EPRDF’s persistent failure to handle minor droughts independently
By Berhane Kahsay
Tigrai Online, October 14, 2015
The EPRDF government has a bad record as it always tends to rush and summon donors every time the country is afflicted by drought
Ethiopia’s persistent double-digit economic growth of the last couple of decades has hugely helped in altering the image of the country which was synonymous with grisly famine and bloody conflicts. International financial institutions have predicted that the East African nation would be become the third largest economy in the continent in three to four years time. Ethiopia has now reached a stage where it can comfortably manage multiple mega projects such as the Grand Ethiopian Renaissance Dam, Bole International Airport expansion, building of oil pipeline to Djibouti and the construction of 5060 km railway lines to name but a few.
No doubt, the current government has done a magnificent job in elevating the stature of the country globally but a great deal of hard work remains to be expended in order to entirely leave behind the association of drought and famine with Ethiopia. This is achievable provided the world headline grabbing sustained economic growth and wealth creation continues unabated. To earn the respect of our continent and others, we also have to unequivocally show our ability to deal with periodic draughts without external intervention. It would not be too difficult to make this a reality as all that is needed is to pull the nation’s financial and human resources in order to ensure self-sufficiency in food production.
But in this regard the present government has a bad record as it always tends to rush and summon donors every time the country is afflicted by drought. At present 7.5 million Ethiopians are in need of food assistance and it is embarrassing and humiliating indeed to observe our smartly dressed leaders scuttling from one donor meeting into another with their begging bowls. Many Ethiopians must have been sizzling with rage when the Minister of Information, Mr Redwan Hussein, told reporters that ‘’ the support from donor agencies has not yet arrived in time to let us cope with increasing number of the needy population.’’ Mr Hussein said this with a straight face and no trace of shame.
How is it possible that a country whose economy has been growing by over ten percent for a number of years cannot cope with a drought of this magnitude without knocking at the doors of donors? According to the UN’s estimate, $273million is needed to help the victims, and the three large scale projects currently underway in Ethiopia alone, are expected to cost $5.95b. With the huge wealth created over the last twenty years as well as the capacity to manage multiple mega projects simultaneously, it surely shouldn’t be beyond Ethiopia’s capacity to handle minor droughts without the necessity for the degrading foreign aid.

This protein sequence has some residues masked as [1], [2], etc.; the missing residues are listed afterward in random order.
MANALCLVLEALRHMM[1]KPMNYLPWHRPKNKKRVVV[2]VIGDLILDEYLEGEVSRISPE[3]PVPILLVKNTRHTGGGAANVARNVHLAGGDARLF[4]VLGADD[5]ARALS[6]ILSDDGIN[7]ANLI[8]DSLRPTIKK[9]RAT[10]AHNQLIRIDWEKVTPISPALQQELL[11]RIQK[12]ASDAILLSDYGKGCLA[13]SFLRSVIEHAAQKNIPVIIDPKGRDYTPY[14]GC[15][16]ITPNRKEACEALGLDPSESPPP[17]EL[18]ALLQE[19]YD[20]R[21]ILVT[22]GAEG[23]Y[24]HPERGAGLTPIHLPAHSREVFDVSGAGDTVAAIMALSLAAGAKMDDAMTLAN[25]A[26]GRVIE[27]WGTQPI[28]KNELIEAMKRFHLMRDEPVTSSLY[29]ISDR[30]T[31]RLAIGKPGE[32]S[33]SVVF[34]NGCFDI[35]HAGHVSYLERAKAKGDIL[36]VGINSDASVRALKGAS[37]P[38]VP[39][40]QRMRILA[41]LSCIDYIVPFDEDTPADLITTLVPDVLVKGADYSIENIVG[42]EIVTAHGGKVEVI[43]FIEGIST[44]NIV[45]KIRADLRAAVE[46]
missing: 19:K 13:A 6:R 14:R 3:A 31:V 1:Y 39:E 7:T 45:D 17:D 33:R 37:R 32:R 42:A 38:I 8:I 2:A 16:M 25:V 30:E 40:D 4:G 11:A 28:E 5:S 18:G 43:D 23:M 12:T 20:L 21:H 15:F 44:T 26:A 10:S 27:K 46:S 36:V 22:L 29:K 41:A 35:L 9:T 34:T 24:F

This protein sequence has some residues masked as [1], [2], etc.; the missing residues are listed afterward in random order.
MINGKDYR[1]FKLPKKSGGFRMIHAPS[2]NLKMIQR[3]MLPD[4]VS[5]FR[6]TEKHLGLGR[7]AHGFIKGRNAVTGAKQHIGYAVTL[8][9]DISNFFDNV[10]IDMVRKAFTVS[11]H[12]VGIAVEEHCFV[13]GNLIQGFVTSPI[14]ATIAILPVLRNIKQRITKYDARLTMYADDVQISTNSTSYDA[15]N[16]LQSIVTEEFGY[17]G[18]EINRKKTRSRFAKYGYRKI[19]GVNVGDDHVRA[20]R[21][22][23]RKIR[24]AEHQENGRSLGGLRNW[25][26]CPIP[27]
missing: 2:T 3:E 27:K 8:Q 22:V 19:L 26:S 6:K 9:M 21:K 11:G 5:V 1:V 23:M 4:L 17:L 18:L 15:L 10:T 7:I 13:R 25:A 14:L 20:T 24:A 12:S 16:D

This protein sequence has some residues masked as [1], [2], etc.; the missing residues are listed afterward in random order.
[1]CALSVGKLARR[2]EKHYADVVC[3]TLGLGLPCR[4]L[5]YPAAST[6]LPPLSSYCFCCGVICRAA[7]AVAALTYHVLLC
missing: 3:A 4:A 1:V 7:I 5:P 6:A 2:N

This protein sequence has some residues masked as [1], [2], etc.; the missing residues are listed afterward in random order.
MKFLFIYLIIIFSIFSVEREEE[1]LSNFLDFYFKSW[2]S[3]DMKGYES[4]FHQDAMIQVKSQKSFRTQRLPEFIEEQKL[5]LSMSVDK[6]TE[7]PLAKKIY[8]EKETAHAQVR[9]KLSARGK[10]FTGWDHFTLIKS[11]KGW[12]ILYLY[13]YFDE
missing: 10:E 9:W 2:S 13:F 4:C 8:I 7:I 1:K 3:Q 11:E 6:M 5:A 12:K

If the government is not able to cope with a rain failure that has only affected 7.5 million out of a population of 90 million people, then it should do the honourable thing and give way to those with strategies and vision within the party that can tackle the natural problem once and for all. The party in office ought to bear in mind that national pride is innumerably important than the hundreds of high rise buildings and asphalts of all sorts that have been built since the collapse of the military junta.
By running to the UN for help, the EPRDF has gravely injured the positive image of the country that has been in the making since 1991. The organisation has inflicted a serious political harm upon itself and the exemplary and envious track record that it succeeded in cultivating over the years has been affected substantially. And to regain its hard toiled reputable status, it has to prove to its own people and the world at large that, if a similar situation was to recur, it wouldn’t plead for external relief and that it would only balance food shortages using national wealth at its disposal. It is utterly humiliating coming across of headlines splashed globally reporting ‘hunger’ in Ethiopia in a graphic manner. Those managing the country must shield the good name of the proud nation by ensuring that nothing of the sort is repeated again. Enough is enough.